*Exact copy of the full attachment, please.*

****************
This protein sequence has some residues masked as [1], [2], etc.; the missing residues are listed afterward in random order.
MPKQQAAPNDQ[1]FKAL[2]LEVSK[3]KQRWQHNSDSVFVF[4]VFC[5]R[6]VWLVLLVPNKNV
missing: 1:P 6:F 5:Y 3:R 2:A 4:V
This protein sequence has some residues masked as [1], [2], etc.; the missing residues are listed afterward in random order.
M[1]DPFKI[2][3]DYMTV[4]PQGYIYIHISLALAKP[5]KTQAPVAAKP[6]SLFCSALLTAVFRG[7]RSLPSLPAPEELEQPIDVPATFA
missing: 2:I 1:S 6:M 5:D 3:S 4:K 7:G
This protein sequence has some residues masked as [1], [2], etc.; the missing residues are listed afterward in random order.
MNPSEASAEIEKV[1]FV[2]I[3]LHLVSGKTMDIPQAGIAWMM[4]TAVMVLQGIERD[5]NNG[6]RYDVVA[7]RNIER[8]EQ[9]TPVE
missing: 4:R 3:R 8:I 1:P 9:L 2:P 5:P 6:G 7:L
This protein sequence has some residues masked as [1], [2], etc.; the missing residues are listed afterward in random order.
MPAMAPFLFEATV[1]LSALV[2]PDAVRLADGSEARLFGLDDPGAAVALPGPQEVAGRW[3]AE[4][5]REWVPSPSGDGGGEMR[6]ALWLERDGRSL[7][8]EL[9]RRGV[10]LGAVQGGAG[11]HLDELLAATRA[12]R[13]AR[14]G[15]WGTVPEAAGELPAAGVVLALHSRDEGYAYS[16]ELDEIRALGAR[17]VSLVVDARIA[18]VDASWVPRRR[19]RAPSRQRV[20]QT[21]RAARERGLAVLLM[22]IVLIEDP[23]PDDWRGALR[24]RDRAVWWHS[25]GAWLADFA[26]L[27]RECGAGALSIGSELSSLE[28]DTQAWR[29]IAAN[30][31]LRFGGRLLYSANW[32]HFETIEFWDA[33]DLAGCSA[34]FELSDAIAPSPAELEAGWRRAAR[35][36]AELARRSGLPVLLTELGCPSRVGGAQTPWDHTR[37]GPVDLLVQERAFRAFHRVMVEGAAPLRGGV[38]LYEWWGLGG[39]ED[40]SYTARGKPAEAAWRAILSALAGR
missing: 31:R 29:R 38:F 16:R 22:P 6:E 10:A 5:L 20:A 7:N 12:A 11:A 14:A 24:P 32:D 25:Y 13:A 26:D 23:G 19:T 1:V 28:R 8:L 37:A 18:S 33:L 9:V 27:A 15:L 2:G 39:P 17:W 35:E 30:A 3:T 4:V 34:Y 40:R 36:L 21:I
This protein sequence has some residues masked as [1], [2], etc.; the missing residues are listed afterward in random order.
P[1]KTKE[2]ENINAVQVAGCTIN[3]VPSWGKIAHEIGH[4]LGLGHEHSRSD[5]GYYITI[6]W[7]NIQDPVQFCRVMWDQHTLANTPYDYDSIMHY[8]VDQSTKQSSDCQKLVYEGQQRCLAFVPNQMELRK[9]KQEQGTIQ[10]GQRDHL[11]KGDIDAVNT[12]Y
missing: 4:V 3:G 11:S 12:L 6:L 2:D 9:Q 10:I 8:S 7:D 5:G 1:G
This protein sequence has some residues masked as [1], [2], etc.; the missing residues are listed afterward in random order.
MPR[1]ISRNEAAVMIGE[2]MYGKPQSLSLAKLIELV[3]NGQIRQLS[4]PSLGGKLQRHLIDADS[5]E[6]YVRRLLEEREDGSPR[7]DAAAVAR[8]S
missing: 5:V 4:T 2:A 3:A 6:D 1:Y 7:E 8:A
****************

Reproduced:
This protein sequence has some residues masked as [1], [2], etc.; the missing residues are listed afterward in random order.
MPKQQAAPNDQ[1]FKAL[2]LEVSK[3]KQRWQHNSDSVFVF[4]VFC[5]R[6]VWLVLLVPNKNV
missing: 1:P 6:F 5:Y 3:R 2:A 4:V
This protein sequence has some residues masked as [1], [2], etc.; the missing residues are listed afterward in random order.
M[1]DPFKI[2][3]DYMTV[4]PQGYIYIHISLALAKP[5]KTQAPVAAKP[6]SLFCSALLTAVFRG[7]RSLPSLPAPEELEQPIDVPATFA
missing: 2:I 1:S 6:M 5:D 3:S 4:K 7:G
This protein sequence has some residues masked as [1], [2], etc.; the missing residues are listed afterward in random order.
MNPSEASAEIEKV[1]FV[2]I[3]LHLVSGKTMDIPQAGIAWMM[4]TAVMVLQGIERD[5]NNG[6]RYDVVA[7]RNIER[8]EQ[9]TPVE
missing: 4:R 3:R 8:I 1:P 9:L 2:P 5:P 6:G 7:L
This protein sequence has some residues masked as [1], [2], etc.; the missing residues are listed afterward in random order.
MPAMAPFLFEATV[1]LSALV[2]PDAVRLADGSEARLFGLDDPGAAVALPGPQEVAGRW[3]AE[4][5]REWVPSPSGDGGGEMR[6]ALWLERDGRSL[7][8]EL[9]RRGV[10]LGAVQGGAG[11]HLDELLAATRA[12]R[13]AR[14]G[15]WGTVPEAAGELPAAGVVLALHSRDEGYAYS[16]ELDEIRALGAR[17]VSLVVDARIA[18]VDASWVPRRR[19]RAPSRQRV[20]QT[21]RAARERGLAVLLM[22]IVLIEDP[23]PDDWRGALR[24]RDRAVWWHS[25]GAWLADFA[26]L[27]RECGAGALSIGSELSSLE[28]DTQAWR[29]IAAN[30][31]LRFGGRLLYSANW[32]HFETIEFWDA[33]DLAGCSA[34]FELSDAIAPSPAELEAGWRRAAR[35][36]AELARRSGLPVLLTELGCPSRVGGAQTPWDHTR[37]GPVDLLVQERAFRAFHRVMVEGAAPLRGGV[38]LYEWWGLGG[39]ED[40]SYTARGKPAEAAWRAILSALAGR
missing: 31:R 29:R 38:F 16:R 22:P 6:E 10:A 5:L 20:A 7:N 12:A 11:A 14:A 24:P 32:D 25:Y 13:A 26:D 23:G 19:T 1:V 28:R 8:L 37:A 18:S 33:L 9:V 27:A 15:L 2:G 39:P 17:W 35:E 30:A 3:T 4:V 34:Y 40:R 36:L 21:I
This protein sequence has some residues masked as [1], [2], etc.; the missing residues are listed afterward in random order.
P[1]KTKE[2]ENINAVQVAGCTIN[3]VPSWGKIAHEIGH[4]LGLGHEHSRSD[5]GYYITI[6]W[7]NIQDPVQFCRVMWDQHTLANTPYDYDSIMHY[8]VDQSTKQSSDCQKLVYEGQQRCLAFVPNQMELRK[9]KQEQGTIQ[10]GQRDHL[11]KGDIDAVNT[12]Y
missing: 4:V 3:G 11:S 12:L 6:L 2:D 9:Q 10:I 8:S 7:D 5:G 1:G
This protein sequence has some residues masked as [1], [2], etc.; the missing residues are listed afterward in random order.
MPR[1]ISRNEAAVMIGE[2]MYGKPQSLSLAKLIELV[3]NGQIRQLS[4]PSLGGKLQRHLIDADS[5]E[6]YVRRLLEEREDGSPR[7]DAAAVAR[8]S
missing: 5:V 4:T 2:A 3:A 6:D 1:Y 7:E 8:A